The Times Argus of Barre/Montpelier (Vt.), Jan. 22, 2104
Red-line offenses appear to be multiplying in Syria.
"Red line" is the phrase used by President Obama with regard to chemical weapons: If the Assad regime used chemical weapons, Obama said, it would be crossing a red line and there would be consequences.
It turned out that there was little interest either in Congress or among our allies for a military response to Bashar Assad's use of poison gas. Instead, diplomatic pressure has forced Assad to surrender his chemical weapons, a process that has already begun.
As evidence of the use of chemical weapons became known last summer, critics noted that they were responsible for only a small fraction of the deaths in the Syrian civil war. What about Assad's other murders?
Now we have evidence of crimes by Assad's regime that far surpass his use of chemical weapons in scope and brutality. The BBC has reported that photographic evidence smuggled out of Syria shows the regime has murdered 11,000 detained persons, many of them after undergoing starvation or other forms of severe torture.
These deaths exceed the toll suffered in Srebenica in 1995 during the Bosnian war. In what was the largest single massacre of a brutal war, Serbian forces in Srebenica killed more than 7,000 Bosnian Muslim men and boys -- an incident that shocked the world into action, leading to the Dayton peace accord.
The extermination policies of the Syrian regime now place it among the most heinous regimes of recent times. Serbian leaders were eventually charged with war crimes, and there is little doubt that high officials of the Syrian government are also guilty of war crimes.
The Obama administration found that the use of the term "red line" with regard to chemical weapons had painted it into a corner, forcing it to demand action it was not prepared to take. The use of chemical weapons justified a military response, but without political and diplomatic support or a clear plan of action, the administration remained hobbled.
Now Obama has directed his effort toward the diplomatic push for peace unfolding in Geneva. And yet with the Syrian opposition grievously divided and the Syrian government faring better militarily, there is little likelihood of a meaningful outcome -- one that would lead to the removal of Assad.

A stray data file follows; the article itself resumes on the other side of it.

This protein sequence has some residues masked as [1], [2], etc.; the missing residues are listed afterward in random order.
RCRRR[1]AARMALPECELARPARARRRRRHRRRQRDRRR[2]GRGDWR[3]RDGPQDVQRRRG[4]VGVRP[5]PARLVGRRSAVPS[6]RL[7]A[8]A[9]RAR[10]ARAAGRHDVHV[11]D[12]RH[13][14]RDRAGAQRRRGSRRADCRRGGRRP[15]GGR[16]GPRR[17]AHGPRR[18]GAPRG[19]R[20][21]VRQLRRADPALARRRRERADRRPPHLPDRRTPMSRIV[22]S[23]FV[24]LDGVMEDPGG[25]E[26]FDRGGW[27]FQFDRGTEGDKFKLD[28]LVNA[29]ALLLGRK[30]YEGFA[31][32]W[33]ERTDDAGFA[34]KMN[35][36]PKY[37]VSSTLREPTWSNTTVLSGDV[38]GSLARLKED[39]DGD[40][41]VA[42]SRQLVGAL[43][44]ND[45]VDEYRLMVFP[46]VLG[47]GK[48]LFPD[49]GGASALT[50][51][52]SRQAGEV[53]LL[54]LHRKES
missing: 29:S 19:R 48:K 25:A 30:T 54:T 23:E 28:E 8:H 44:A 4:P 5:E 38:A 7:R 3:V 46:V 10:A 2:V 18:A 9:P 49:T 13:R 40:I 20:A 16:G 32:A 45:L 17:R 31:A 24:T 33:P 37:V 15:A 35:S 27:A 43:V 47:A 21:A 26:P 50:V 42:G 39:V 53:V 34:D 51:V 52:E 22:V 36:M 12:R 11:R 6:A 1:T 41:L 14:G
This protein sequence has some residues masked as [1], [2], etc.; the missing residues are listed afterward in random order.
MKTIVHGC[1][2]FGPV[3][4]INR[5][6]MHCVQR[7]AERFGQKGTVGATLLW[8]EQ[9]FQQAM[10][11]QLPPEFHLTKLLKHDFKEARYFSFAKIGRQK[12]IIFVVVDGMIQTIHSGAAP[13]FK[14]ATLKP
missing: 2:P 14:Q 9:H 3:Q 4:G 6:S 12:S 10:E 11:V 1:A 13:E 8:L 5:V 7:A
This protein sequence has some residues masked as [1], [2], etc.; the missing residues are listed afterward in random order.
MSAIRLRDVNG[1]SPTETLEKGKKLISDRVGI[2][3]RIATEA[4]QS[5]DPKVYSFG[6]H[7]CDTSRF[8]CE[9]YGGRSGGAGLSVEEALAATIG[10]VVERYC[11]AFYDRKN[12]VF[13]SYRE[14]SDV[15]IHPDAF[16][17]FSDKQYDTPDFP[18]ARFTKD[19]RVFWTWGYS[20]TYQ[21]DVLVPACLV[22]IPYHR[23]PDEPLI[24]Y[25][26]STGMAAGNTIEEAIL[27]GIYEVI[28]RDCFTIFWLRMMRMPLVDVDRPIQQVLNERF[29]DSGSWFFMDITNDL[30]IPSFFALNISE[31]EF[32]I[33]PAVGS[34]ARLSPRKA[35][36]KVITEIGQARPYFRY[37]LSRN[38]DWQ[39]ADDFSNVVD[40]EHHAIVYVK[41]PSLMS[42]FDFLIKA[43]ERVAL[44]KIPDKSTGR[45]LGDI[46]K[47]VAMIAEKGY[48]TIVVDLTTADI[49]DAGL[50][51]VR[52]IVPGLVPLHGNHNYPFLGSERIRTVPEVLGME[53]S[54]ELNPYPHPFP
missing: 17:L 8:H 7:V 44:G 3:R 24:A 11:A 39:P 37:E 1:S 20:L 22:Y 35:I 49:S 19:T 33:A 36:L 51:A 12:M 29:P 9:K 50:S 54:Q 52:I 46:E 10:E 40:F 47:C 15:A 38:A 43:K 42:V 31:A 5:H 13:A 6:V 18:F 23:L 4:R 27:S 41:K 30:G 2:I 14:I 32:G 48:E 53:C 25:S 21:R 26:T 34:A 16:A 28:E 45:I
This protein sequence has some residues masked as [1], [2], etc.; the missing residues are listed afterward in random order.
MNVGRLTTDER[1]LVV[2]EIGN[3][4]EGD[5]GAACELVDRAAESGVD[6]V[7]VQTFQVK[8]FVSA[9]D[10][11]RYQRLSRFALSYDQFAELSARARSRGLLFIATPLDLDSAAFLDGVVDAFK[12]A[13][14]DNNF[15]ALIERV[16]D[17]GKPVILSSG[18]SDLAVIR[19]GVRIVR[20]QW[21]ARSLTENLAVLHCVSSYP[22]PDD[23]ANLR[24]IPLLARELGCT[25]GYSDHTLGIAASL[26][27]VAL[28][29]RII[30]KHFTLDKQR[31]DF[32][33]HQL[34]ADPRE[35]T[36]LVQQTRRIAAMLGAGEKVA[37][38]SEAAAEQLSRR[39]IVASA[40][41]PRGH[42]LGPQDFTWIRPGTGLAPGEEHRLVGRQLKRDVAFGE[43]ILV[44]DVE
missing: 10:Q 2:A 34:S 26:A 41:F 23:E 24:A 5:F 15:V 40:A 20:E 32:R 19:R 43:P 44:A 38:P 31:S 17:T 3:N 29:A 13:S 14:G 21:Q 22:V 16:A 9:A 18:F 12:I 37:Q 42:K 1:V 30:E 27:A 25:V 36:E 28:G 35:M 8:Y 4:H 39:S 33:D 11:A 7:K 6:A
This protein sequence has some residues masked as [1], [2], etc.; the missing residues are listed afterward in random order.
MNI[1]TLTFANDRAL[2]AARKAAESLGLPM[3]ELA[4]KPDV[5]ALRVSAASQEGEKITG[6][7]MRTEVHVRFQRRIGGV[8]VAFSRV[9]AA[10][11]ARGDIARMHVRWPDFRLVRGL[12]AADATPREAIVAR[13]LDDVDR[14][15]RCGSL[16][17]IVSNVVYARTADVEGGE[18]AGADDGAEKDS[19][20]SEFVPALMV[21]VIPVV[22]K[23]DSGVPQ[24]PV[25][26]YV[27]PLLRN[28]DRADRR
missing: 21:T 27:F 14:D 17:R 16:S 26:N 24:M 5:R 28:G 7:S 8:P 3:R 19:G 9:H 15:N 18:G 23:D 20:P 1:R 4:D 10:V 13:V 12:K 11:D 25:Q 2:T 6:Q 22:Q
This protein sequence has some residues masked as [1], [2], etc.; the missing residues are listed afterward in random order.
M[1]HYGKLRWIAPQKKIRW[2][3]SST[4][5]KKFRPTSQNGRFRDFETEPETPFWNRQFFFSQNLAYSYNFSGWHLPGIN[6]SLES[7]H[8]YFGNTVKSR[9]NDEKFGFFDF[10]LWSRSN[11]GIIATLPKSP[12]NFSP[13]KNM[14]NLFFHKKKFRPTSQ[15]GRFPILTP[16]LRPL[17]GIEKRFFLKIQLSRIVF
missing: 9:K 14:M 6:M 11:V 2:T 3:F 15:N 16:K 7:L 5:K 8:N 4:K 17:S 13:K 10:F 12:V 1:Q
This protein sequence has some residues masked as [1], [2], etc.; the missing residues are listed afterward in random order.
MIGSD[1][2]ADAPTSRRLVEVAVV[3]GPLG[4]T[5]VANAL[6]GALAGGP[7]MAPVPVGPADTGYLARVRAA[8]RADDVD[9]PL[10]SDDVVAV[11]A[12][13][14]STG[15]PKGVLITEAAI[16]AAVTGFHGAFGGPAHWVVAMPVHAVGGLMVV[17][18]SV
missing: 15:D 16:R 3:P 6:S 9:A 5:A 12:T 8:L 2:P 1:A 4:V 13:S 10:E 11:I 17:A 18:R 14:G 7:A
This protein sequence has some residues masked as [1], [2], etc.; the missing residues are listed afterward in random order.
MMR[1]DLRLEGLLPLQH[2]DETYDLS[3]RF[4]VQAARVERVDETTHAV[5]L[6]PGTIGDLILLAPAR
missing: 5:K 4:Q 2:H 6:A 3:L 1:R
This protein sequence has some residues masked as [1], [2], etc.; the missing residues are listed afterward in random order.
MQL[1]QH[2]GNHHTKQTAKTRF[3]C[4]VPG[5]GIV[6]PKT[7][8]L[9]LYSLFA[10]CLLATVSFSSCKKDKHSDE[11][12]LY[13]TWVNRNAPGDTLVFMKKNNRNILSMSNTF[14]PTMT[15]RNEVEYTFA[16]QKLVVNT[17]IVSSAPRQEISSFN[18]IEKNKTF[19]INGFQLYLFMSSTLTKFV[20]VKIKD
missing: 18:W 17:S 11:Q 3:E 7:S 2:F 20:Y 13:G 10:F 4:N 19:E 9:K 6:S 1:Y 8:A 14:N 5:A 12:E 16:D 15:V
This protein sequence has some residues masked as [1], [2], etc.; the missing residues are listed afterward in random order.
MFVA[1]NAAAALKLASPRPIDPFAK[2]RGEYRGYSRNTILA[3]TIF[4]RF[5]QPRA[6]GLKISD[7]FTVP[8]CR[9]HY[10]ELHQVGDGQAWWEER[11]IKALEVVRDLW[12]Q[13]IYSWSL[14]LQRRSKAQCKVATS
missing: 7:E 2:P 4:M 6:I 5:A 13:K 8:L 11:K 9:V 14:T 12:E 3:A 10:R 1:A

Meanwhile, the new evidence of Assad's brutality provides further justification, if not for military intervention, then at least for a hard line seeking a resolution of the war. It has already become an appallingly costly conflict with an estimated 130,000 people dead and between a fourth and a third of the nation uprooted. The divisions it has sown among peoples of the region are already yielding violence in Iraq and Lebanon. And at the center of the conflict is a regime that ranks with the villainous regimes of history -- such as Milosevic's regime in Serbia.
International efforts to apply pressure have been hindered by Russia and Iran, which have continued to support Assad. The attempt by U.N. Secretary-General Ban Ki-moon to bring Iran into the negotiations in Geneva, though thwarted by the Syrian opposition and the United States, at least recognized Iran's importance in the conflict. Iran's role in supporting Assad also underscores the importance of the potential rapprochement between the United States and Iran.
Any regime that has developed the military and bureaucratic machinery capable of murdering, then documenting the murders, of 11,000 people has strayed beyond the pale of civilized humanity. It is a regime captured by delusional paranoia and the lust for revenge. The international community has dithered as Syrian has burned because it has not been clear what ought to be done or could be done successfully. It is still not clear.
What is becoming clear is that Syria is the tortured victim of war criminals desperate to maintain their power. Who knows what will follow? The chaos following the end of the Assad regime could make Iraq look like a Sunday school picnic. If it's possible for the United States and its allies, together with the United Nations, to manage a transition to something new, it would be a service to humanity.